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It's a well-known fact that toddlers are terrorist of the
worst sort, by which I mean the most adorable sort. They are tiny toddling
proto-humans who tell you they "wuv you mom" with one syrupy breath
and then kick you in the shins with the next. But recent research has led me
to believe that in addition to being terrorists, toddlers are also con men.
In her new book "The
Confidence Game," The New Yorker writer Maria Konnikova writes that we are most
likely to be conned when we are feeling emotionally vulnerable and lonely; if anything describes motherhood with a toddler that is it. Konnikova shares that con artists have a dark triad of personality traits, which include psychopathy,
Machiavellianism and narcissism.
I found a link to a test that screens for this dark
triad and my toddler passed (or failed?) with the darkest colors of all. Here
then, is a list of all the ways my toddler cons me every day.
One time he badgered me for three hours for a cookie, and I finally gave in because I was in awe of his persistence.
This isn't my first rodeo.
I have an older child, but somehow knowing that this is my last child makes me
more vulnerable and I always fall for his demands. And when I take a stand he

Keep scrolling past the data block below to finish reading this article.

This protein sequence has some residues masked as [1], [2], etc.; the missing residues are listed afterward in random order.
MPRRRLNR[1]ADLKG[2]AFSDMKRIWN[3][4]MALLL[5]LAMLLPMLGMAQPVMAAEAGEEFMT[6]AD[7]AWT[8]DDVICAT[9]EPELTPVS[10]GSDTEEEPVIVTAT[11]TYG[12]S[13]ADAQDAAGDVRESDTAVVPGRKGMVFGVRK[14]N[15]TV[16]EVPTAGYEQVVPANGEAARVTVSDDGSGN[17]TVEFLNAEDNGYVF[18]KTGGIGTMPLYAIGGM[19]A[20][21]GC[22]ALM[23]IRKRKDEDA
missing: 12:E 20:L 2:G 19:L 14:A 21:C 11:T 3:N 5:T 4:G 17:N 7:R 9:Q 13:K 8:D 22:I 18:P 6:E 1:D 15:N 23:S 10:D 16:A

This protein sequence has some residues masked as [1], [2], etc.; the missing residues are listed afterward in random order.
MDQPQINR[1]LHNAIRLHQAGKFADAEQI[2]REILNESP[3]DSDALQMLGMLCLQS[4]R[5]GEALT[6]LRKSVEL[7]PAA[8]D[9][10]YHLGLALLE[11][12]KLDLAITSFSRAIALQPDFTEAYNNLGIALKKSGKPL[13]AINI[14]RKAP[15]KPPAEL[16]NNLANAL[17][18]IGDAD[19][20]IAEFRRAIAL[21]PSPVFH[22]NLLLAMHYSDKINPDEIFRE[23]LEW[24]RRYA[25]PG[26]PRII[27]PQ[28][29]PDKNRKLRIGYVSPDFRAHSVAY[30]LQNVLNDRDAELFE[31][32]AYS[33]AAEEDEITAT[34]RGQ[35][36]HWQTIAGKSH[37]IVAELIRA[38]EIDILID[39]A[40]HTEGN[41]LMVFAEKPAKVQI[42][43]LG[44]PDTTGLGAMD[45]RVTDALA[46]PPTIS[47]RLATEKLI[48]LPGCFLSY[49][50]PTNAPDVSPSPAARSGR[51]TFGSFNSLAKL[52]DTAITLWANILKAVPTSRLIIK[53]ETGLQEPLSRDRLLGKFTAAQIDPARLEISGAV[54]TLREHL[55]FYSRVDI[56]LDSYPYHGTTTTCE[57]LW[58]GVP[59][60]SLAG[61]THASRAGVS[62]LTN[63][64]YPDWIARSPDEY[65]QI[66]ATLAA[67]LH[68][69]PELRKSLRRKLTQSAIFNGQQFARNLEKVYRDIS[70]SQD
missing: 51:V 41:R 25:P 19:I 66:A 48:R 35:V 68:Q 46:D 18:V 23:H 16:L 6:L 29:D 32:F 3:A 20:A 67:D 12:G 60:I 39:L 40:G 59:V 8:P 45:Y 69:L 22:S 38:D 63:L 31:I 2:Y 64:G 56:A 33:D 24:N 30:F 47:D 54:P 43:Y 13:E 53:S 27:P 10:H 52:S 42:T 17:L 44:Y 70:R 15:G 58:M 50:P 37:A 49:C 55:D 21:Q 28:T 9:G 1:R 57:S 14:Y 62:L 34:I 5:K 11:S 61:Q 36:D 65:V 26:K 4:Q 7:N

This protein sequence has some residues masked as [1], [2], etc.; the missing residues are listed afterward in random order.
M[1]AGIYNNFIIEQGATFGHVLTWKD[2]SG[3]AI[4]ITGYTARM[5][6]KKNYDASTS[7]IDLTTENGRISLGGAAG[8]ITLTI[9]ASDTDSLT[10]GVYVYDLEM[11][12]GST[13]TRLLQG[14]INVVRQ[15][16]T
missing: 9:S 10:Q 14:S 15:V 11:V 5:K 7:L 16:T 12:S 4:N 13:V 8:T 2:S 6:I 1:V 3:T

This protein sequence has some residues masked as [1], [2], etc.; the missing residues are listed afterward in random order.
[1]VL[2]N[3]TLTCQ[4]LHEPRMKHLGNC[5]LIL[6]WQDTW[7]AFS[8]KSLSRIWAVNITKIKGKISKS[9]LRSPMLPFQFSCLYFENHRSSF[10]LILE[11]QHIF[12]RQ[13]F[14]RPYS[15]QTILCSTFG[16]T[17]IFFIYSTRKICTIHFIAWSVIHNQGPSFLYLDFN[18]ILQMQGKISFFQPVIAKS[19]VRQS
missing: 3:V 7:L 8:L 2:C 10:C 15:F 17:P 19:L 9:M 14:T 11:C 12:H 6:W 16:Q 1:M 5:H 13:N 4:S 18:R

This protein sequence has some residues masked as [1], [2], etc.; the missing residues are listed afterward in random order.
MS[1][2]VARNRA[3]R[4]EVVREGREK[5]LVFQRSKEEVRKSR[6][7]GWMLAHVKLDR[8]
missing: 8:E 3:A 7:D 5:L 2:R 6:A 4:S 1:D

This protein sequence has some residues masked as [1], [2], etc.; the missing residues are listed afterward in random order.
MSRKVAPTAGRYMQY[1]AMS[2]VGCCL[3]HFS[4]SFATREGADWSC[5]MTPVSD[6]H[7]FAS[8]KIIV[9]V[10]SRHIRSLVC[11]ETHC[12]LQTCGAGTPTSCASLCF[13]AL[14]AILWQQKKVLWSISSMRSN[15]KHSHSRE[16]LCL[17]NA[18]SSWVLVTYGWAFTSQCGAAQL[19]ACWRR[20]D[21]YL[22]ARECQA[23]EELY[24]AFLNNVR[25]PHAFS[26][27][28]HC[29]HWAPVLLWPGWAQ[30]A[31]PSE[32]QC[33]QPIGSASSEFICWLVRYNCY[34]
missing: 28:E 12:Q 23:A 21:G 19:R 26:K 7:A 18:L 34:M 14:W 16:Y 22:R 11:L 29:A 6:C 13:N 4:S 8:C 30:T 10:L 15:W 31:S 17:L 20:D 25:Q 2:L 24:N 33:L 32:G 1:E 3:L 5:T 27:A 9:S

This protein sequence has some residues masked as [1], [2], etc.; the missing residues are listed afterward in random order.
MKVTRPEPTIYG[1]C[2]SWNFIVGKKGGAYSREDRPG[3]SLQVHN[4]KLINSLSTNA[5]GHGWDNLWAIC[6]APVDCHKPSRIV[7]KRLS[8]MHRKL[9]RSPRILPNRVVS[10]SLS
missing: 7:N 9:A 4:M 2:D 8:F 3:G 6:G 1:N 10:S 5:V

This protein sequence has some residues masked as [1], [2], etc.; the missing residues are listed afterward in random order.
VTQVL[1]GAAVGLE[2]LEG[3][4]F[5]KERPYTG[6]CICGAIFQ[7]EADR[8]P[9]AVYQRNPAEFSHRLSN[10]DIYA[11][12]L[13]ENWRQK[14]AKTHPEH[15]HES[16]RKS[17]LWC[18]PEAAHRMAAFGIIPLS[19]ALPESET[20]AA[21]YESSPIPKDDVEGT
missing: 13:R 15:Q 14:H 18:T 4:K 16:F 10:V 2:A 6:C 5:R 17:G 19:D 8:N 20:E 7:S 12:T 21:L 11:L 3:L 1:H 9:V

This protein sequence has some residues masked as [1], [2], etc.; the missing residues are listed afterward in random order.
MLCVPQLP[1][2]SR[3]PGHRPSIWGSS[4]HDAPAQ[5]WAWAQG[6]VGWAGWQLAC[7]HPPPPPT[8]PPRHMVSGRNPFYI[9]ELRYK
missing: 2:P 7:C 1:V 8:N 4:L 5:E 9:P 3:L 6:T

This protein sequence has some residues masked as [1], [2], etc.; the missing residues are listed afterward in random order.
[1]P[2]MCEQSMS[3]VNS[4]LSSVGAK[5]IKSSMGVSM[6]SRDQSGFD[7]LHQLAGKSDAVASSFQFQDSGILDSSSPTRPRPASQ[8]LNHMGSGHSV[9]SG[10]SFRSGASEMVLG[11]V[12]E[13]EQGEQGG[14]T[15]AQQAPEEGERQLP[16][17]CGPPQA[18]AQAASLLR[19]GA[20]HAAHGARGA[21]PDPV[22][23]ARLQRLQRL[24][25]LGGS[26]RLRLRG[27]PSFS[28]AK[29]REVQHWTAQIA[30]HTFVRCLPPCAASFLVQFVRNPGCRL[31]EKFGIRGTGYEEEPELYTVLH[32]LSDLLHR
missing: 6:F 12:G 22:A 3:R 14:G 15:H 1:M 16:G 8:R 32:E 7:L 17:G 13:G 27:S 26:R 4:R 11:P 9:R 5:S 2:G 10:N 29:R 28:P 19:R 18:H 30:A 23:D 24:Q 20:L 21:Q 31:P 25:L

wears me down with near constant wheedling. One time he badgered me for three
hours for a cookie, and I finally gave in because I was in awe of his
2. He is charming
Like many mothers, I'm a little shocked
and mostly proud at how many people think my toddler is adorable. He is. He has
this giant grin that takes up his entire face, delectable cheeks and an
adorable little lisp that he executes with a very serious face. People are
always giving this guy things. Once, mid-tantrum, a woman walked up to him and
offered him a lollipop. He took it, thanked her with a grin, and then continued
to scream. "He's so sweet," she told me.
3. He studies my
No one knows me like my toddler. He has spent the first two years of
his life studying my every move. I sometimes imagine that I will flip over his
mattress and find a collection of surveillance photos, a list of my comings and
goings and diary entries that read: "Mom says she doesn't like caramel,
but will often eat it with compulsion." "Mom expressed her desire to
wake up early to do more work. Will now begin to wake at quarter-to-five to
4. He doesn't care
I sense a certain sinister glee in seeing me hobbling out of bed to cut those damn waffles.
could be huddled in bed with the flu, vomiting and sobbing, but he would still
insist that mom and only mom come downstairs and cut his waffles into triangles
or "twyangles" as he says. Doctors and psychologist assure me that
this is just because he hasn't developed empathy and it's just a part of normal
development, but I sense a certain sinister glee in seeing me hobbling out of bed to
cut those damn waffles.
Konnikova wrote her book after watching "House of Games," a David Mamet film in which someone who is smart
and familiar with human psychology becomes embroiled in a con man's games.
Konnikova herself has even mentioned in interviews that she had to stop
interviewing con men, because she was beginning to empathize with them and fall
for their games. Even though I'd like to believe I am smart, even though I have
a deep understanding of children, I fall for his tricks every time and, I don't
know, maybe I like it. It's so hard to be mad at that cheeky little grin
covered with chocolate chips.